Let It Go or Lean Into It

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“Lean into the discomfort of the work.”

~Brene Brown


Since I was about 8, I have heard the phrase, “I just need to let it go.” as an almost constant refrain from the adults in my life.   I too have found myself saying these words – “It is time to just let it go.”  “Let it go, already.”  “I am in the process of letting go.”  

And it feels that no matter how much I am letting something go, there is still a part of it that rises up – like the weeds that poke up around my flowers.  I am always pulling, pruning and clearing to get everything back to how it should be.

That is a lot of energy.   I wonder how much energy I have spent letting things go over my lifetime.  Over and over again, trying to get things in my life to how they ‘should be’.   

Is having a messy, unsettled, uneven, unkempt life – filled with unpleasant thoughts, feelings, memories really so bad?  I wonder.

Over the last few years, I have tried to be with my experiences more. I have tried, and failed.  I have tried again and managed a bit, only to move to actively letting things go.  Old habits, it appears, really do die hard.

But I have kept at it.   Leaning into the discomfort of emotions I would rather not be having, getting curious about the stories I tell myself to see if they really are true.  It has been in the process of being willing to be with my experiences as they are, that I have started to experience peace and harmony with me- as I am, not as I wish I was.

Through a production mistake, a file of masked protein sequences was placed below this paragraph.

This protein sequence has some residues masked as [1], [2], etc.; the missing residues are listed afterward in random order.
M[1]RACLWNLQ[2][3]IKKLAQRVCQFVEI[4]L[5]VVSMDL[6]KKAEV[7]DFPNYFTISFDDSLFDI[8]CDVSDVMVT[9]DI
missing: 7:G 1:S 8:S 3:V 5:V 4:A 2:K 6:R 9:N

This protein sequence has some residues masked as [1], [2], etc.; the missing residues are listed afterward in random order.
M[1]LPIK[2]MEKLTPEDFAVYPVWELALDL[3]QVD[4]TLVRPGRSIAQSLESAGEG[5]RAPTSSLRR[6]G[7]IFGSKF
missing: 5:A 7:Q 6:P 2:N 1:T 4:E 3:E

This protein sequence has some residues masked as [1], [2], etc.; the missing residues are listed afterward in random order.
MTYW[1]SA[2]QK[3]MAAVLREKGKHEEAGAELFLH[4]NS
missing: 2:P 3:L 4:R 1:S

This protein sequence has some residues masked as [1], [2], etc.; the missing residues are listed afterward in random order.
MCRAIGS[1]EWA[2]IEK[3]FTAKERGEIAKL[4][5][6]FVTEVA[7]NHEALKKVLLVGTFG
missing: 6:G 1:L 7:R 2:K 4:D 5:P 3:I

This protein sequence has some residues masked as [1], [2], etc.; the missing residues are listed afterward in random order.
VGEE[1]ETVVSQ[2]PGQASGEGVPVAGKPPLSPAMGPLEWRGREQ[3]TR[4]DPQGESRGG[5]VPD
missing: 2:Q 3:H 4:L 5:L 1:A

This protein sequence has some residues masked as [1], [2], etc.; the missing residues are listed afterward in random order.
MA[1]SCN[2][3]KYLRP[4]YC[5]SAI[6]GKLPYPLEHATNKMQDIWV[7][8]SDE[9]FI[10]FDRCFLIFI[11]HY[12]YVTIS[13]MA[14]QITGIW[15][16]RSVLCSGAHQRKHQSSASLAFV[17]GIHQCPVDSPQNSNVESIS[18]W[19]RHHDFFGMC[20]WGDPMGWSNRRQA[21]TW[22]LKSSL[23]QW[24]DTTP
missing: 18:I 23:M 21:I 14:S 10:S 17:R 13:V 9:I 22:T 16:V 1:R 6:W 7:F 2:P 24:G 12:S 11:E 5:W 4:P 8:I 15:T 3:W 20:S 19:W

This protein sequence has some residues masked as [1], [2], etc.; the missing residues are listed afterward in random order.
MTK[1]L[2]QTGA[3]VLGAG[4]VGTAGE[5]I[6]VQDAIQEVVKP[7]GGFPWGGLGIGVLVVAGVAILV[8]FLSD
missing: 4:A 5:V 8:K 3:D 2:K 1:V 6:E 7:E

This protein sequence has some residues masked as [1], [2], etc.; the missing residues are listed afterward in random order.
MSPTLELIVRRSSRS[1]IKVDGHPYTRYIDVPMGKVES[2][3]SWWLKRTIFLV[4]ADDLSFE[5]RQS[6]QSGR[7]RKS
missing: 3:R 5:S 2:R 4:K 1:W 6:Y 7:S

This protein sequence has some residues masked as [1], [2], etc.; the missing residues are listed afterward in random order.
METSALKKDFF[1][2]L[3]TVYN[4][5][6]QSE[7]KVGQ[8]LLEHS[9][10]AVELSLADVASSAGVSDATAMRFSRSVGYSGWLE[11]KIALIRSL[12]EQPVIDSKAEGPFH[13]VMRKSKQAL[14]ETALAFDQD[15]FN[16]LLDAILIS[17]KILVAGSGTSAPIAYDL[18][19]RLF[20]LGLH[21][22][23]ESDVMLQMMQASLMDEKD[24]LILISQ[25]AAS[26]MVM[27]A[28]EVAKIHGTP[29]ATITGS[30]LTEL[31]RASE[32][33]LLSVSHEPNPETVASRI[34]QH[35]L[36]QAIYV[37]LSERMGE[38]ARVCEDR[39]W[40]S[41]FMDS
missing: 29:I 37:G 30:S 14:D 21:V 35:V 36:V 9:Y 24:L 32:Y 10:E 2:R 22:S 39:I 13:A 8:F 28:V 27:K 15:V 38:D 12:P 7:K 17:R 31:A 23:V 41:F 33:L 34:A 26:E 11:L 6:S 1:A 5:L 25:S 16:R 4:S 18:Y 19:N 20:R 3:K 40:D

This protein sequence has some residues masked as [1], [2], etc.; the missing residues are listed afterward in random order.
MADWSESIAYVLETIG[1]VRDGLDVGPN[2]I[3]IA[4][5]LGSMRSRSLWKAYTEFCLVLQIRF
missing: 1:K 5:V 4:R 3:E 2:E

My emotions are messy, unpredictable and sometimes messy.  My responses to the people, things and situations in my life can be calm and civil one moment and I can be righteous and indignant another.   These are qualities about me that I have found to be shameful and embarrassing, and I have spent a lot of time and energy working hard to ignore or suppress them.  I mean, “what would people think?”

It is phrases and stories like that that keep me in a cycle of being willing to face myself, as I am: messy, unpolished and (gulp!) human.   What I have found in the mess, is a lot more that is delightful, fun, capable and resilient, than there is anything to be ashamed of.   Beyond the surface emotions and responses, I am a good person who reacts from a place of fear, self doubt and fear that I will be left by those I feel I need.

That is my humanity.   That is the product of learned behaviors and beliefs designed to keep me safe.  Unfortunately, I have traded my strength and clarity, my humanity for a false idea that not knowing keeps me safe.

Today, I prefer to know myself – even if it means facing things that make me feel extremely uneasy and uncomfortable.  When I see myself – I have the opportunity to choose who I will be now, and what I will do to respond in accordance with who I want to be.   


That is the power I have sought in my work, in my engagements, in my relationships, and all the while the power was within me.

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